Still Born

Each Egg a World Online

Each Egg a World Online from Adinda van 't Klooster on Vimeo.

The online artwork is based on the Each Egg a World painting made by Adinda van ’t Klooster in 2017. It contains 44,061 dots that together create patterns of human female egg cells inside a larger egg shape. Each dot represents a stillbirth and all that that entails. In the online version of the artwork it is possible to select one of the dots and name it after a stillborn baby; this can be done by either the mother or the father of the baby or by both parents together. The participant(s) can then write a brief (up to 250 word) anonymous description of their experience of stillbirth and related emotions. A named dot will turn red and once the statement has been reviewed it will be readable online when hovering over the named dot. Anybody, including people who have not directly experienced stillbirth, can view the statements and give feedback on the artwork. It is hoped that the artwork will help to break the taboo on stillbirth and make people feel slightly better equipped with understanding when they come across a stillbirth in their own communities.

Experience the artwork Give feedback

The definition of a stillbirth differs in different countries. The World Health Organisation recommends for international comparison that the definition is: a baby born with no signs of life at or after 28 weeks' gestation. However, the UK uses a cut off point of 24 weeks and in the United States the term stillbirth is used for the loss of a baby after 20 weeks of pregnancy. Stillbirth can be further classified as early (20-27 weeks), late (28-36 weeks) or term stillbirth (37 or more weeks of pregnancy). In this artwork, stillborn babies can be entered from 20 weeks of pregnancy.

In the online artwork there is a search function which allows the viewer to type in a word that they think might be one that will be repeatedly used (for example anger or sadness or love), and when they click the search icon all the dots where statements used this word will highlight. Once the artwork is more densely populated this will be a quick way to explore the range of emotions raised by a stillbirth.

This artwork hopes to create an inclusive picture of the impact that a stillbirth can have on people’s lives. It is common complaint of people who have experienced a stillbirth that the magnitude of their loss is ill understood by their wider community and that although they would like to talk about it, they feel pressure to stay quiet because it is such a difficult topic.

It will also be possible to visit the artwork in three physical venues in London, Manchester and Newcastle upon Tyne, see here.

An evaluation survey will go live in the fall, it will be used to evaluate if the artwork has helped to reduce some of the stigma experienced by those who suffered a stillbirth.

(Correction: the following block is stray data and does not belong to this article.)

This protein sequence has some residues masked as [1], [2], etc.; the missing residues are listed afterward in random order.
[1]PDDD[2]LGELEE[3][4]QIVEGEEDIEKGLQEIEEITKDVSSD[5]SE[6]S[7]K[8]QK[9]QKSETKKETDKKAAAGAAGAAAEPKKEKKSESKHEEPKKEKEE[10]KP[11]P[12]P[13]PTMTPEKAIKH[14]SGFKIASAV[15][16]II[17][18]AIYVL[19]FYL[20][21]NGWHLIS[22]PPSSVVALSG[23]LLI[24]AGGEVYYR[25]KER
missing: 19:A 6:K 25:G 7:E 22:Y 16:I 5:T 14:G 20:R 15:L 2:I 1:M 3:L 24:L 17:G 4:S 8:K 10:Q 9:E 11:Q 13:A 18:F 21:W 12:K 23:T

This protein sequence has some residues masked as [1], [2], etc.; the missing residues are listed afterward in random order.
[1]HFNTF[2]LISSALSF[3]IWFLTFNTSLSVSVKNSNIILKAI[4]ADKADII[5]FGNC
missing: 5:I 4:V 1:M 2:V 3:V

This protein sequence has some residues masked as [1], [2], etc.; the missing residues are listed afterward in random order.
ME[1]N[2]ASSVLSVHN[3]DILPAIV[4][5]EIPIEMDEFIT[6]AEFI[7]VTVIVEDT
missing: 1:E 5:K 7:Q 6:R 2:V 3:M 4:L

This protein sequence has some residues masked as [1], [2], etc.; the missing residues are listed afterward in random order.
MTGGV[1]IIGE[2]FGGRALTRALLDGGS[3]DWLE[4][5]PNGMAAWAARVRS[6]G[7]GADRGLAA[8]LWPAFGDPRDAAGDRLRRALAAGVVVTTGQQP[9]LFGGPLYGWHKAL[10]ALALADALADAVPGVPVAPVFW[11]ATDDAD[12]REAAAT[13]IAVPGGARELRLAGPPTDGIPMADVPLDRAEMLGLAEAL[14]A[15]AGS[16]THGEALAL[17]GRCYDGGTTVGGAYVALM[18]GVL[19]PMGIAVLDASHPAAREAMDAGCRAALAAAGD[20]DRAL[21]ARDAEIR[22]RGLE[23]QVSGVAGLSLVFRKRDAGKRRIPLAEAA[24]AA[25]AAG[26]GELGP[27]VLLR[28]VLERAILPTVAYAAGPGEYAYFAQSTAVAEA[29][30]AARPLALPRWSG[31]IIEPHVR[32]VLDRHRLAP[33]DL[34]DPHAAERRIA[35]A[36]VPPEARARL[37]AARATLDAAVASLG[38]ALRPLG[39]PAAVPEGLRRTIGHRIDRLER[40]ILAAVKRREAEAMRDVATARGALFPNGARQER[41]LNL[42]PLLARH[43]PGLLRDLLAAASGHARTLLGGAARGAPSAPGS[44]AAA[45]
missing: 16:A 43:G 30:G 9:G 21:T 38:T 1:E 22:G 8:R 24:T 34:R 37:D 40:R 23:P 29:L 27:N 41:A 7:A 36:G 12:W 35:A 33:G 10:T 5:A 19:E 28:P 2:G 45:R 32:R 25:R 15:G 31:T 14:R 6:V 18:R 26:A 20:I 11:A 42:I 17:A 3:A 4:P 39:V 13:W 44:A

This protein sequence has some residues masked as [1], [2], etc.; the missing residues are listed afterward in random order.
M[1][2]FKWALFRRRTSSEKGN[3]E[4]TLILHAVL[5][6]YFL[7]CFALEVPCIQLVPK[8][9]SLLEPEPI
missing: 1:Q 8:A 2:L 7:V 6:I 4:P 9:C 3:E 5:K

If you know anyone who has experienced a stillbirth please invite them to participate in the artwork, which is online at https://stillbornproject.org.uk/eacheggaworld/

If you would like to help us promote the Each Egg a World online artwork please download an information pack with a sample article and further information here.

Feedback received:

A sample of responses gathered so far to the artwork –

From people who contributed their experience of stillbirth

Any way that we can share about stillbirth is worthwhile to get the conversation going to hopefully get more funding into research. I found this artwork comforting to hear other stories and I loved being able to share my baby boy's story in another way. Our greatest fear as bereaved parents is our baby being forgotten and this type of thing helps us to share about them and a piece of them will always exist through this.
An artwork is another way in to the experience. Some people respond to words, pictures, etc and this is another angle in the experience. So powerful, seeing and reading all the stories and babies. Thank you
To see others suffering eases your own in a way I will never understand.
It is nice to feel part of a group and understand that we are not alone in this very bumpy journey.
Fellow sufferers understand you better than anyone ever.
It is sad to see so many dots, but being part of the babyloss community, we all feel, and understand, the need to keep our babies memories alive.
Stillborns should be remembered, not forgotten or hidden. “Still Born” as well as “Born Still”.
My mother has remembered her first baby for 60 years but not publicly. Stillbirth was taboo for many of these years.
This needs to be all over social media for people to realise how many people this actually affects!
Knowing you're not alone helps and unfortunately we all know how it feels.
The visual representation of each of these lost lives is captured so well in this artwork. When seen in its entirety, it is so powerful.
Talking about my lost son helps me to let the world around me remember that I have three boys, not only the two who live with me. I will never forget, and sometimes I think people around me need a reminder of his existence as well.
Its let's people see that they are not alone, and that there are other people out there going through the same things.
I think the more people talk about stillbirth the better